Full Review

TreeHugger

TreeHugger
NV Pinot Grigio-Grillo, Terra Siciliane IGT

Pair this wine with:
Chicken Fish Shellfish

Category: Pinot Grigio

Date Tasted:
Country: Italy
Alcohol: 12.5% RS: .1%
Organically Grown Grapes
85 Points
Silver Medal
Highly Recommended
$12.99

TreeHugger
NV Pinot Grigio-Grillo, Terra Siciliane IGT

Pair this wine with:
Chicken Fish Shellfish

Category: Pinot Grigio

Date Tasted:
Country: Italy
Alcohol: 12.5% RS: .1%
Emerald straw color. Green, citrusy aromas and flavors of baked peach and lemon, hint of grassy herbs, and pepper with a silky, bright, dry-yet-fruity light-to-medium body and a breezy finish that shows notes of underripe apple, cream, nutskin, and leaf with leafy, grippy tannins. A pleasant dry white with a grippy finish for the table.

Tasting Info

Wine Glass Style: Crisp & Lively, Quaffable & Savory
Aroma Aroma: baked peach and lemon, hint of grassy herbs, and pepper
Taste Flavor: Same as aromas with notes of underripe apple, cream, nutskin, and leaf
Sweetness Sweetness: Dry-yet-Fruity
Enjoy Enjoy: Now with food
Recipes Pairing: Smoked Trout, Manhattan Clam Chowder, Chicken Fajitas
Bottom Line Bottom Line: A pleasant dry white with a grippy finish for the table.

The Importer

Lost Vineyards

The Importer
1175 Lexington Avenue
Rochester, NY 14606
USA
1 585-343-3007

Pinot Grigio

Wine Glass White.jpg
Serve in a White Wine Glass
Pinot Grigio – aka Pinot Gris – has become one of Italy’s most popular white wines in America. Popular to the point of Indian, Greek and even Spanish restaurants offering at least one version on their wine list.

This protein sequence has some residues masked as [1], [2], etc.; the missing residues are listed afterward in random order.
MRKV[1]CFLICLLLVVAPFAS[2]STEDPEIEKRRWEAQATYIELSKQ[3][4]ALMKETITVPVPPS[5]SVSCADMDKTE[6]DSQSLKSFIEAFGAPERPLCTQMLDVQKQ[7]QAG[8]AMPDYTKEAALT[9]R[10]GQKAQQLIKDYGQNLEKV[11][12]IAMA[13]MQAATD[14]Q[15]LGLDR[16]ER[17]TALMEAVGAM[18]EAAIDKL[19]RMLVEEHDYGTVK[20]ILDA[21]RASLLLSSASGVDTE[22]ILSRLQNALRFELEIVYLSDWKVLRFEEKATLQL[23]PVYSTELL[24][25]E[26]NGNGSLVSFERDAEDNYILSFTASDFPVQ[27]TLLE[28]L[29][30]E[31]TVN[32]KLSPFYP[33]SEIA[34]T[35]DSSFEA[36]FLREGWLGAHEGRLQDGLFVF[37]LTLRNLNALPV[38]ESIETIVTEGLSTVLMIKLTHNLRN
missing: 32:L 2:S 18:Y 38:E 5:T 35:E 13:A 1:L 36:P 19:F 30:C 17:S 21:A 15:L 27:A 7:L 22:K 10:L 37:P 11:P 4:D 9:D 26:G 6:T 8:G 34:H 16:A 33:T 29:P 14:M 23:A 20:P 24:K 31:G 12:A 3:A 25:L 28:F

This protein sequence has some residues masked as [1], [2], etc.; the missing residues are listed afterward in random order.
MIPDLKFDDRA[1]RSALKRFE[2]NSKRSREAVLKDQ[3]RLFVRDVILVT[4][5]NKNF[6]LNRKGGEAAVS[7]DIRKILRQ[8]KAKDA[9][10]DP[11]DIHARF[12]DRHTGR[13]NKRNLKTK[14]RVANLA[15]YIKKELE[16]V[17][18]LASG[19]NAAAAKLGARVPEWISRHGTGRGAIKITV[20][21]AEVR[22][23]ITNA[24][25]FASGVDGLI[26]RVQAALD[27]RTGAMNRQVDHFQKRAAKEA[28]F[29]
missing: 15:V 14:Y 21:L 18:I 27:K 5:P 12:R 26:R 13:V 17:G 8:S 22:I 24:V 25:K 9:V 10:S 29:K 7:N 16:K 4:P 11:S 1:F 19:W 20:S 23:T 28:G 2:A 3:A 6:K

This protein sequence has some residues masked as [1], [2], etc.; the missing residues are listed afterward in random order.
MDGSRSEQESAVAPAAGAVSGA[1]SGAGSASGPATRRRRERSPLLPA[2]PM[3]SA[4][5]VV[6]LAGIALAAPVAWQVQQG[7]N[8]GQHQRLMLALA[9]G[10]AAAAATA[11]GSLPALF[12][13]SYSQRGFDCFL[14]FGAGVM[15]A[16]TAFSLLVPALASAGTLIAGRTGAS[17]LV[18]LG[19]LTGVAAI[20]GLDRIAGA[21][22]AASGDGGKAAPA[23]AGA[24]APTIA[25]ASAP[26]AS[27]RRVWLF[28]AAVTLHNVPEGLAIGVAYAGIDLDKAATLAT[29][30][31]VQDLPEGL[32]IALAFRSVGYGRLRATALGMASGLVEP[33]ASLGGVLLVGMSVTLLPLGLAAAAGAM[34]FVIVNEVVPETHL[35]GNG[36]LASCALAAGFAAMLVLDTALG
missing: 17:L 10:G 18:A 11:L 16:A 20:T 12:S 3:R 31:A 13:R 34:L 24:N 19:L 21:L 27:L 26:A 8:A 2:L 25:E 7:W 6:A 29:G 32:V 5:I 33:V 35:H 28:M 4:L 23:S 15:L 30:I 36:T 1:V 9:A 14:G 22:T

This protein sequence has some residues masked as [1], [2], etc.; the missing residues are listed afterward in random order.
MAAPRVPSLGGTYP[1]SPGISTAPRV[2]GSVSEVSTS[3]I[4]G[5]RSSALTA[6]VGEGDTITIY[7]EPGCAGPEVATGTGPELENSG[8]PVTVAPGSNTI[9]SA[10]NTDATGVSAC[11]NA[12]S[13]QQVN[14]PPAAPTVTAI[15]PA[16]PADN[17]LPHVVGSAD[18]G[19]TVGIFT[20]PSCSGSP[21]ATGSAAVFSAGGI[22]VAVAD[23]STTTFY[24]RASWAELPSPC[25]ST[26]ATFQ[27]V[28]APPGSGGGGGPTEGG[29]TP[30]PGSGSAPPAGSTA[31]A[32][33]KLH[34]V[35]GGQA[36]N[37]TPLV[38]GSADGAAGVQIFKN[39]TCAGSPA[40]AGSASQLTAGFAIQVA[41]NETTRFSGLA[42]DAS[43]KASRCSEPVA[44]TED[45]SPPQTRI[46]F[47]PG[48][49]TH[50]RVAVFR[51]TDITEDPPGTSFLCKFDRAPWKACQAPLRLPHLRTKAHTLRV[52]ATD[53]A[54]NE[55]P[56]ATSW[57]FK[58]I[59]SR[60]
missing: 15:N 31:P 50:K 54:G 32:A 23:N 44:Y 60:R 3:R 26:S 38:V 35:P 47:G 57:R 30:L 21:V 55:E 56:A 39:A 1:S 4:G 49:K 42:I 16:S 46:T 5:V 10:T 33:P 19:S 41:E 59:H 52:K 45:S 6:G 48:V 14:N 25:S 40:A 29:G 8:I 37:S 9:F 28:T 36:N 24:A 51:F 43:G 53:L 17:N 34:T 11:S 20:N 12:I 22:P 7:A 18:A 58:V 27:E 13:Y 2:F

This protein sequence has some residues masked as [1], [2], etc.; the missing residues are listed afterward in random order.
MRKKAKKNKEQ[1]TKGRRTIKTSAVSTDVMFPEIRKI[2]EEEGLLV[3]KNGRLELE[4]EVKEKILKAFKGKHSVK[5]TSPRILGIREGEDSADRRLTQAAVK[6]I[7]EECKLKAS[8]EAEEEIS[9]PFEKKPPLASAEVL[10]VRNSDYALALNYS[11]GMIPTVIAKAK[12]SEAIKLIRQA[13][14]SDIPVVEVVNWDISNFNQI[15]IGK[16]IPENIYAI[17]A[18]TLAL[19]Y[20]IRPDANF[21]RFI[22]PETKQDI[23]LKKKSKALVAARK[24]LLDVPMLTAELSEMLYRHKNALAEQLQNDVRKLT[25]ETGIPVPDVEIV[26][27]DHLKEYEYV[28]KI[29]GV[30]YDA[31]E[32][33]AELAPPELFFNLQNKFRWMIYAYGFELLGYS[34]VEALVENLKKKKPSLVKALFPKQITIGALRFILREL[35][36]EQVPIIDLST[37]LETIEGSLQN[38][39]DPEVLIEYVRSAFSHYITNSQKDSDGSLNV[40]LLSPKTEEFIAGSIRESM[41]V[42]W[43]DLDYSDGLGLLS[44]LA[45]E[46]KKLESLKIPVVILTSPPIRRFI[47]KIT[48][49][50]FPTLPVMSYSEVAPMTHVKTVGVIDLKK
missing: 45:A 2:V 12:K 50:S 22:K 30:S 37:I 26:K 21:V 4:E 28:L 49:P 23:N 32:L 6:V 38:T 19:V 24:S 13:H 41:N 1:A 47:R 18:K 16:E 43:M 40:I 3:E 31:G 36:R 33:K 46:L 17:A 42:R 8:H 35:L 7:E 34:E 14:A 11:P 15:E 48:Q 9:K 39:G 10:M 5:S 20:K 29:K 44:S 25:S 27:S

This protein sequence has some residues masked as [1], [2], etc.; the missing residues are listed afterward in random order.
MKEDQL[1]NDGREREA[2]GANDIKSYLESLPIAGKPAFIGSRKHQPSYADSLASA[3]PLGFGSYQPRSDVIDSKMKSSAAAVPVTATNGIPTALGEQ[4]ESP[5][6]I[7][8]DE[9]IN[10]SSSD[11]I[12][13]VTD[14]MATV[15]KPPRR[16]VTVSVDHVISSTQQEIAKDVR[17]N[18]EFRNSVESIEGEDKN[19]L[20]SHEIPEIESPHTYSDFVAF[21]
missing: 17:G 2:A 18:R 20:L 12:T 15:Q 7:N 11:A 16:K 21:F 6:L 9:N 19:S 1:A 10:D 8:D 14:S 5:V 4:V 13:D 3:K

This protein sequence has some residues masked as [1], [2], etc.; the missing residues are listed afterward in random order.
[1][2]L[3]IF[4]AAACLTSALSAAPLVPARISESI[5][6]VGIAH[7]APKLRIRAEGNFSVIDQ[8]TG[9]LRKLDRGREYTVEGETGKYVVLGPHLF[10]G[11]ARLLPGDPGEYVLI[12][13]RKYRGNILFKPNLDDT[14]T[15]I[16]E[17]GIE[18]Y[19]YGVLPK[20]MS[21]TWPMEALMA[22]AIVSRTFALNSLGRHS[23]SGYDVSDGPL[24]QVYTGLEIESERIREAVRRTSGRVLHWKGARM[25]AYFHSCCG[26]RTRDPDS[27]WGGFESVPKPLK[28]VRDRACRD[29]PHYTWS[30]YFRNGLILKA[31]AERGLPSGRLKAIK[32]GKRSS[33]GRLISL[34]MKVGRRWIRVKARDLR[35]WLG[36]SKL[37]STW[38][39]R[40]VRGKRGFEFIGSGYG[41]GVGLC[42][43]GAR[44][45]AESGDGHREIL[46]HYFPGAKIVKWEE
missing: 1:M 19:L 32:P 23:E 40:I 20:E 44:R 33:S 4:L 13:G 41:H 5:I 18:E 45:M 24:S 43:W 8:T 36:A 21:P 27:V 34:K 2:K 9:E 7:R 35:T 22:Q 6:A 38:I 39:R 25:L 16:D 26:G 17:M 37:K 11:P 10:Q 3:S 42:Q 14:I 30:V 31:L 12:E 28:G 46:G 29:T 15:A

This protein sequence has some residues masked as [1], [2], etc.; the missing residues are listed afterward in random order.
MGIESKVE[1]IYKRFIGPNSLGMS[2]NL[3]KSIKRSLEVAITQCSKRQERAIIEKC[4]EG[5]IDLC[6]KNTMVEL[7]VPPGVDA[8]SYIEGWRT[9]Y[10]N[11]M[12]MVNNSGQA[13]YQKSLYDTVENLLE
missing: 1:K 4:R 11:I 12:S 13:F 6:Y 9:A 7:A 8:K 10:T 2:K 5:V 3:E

Truth be told, while Pinot Grigio in Italy can be an excellent wine – though hardly great – the typical version has little to offer save for some faint aromas of apple, pear and dried flowers. As Pinot Grigio has become a commodity, there are now hundreds, perhaps thousands of producers across Italy (and even some in America) that produce a simple, uncomplicated version that has little complexity or weight on the palate- the ultimate summer sipper.

However, producers in cool climates such as Friuli, Alto Adige and Valle d’Aosta (where it is usually referred to as Pinot Gris) do make excellent version, generally from high elevation vineyards that have twenty or more years of age. These wines have plenty of spice as well as richness and offer impressive complexity. Pair these finer examples with vegetable or seafood risotto, lighter poultry or pork medallions.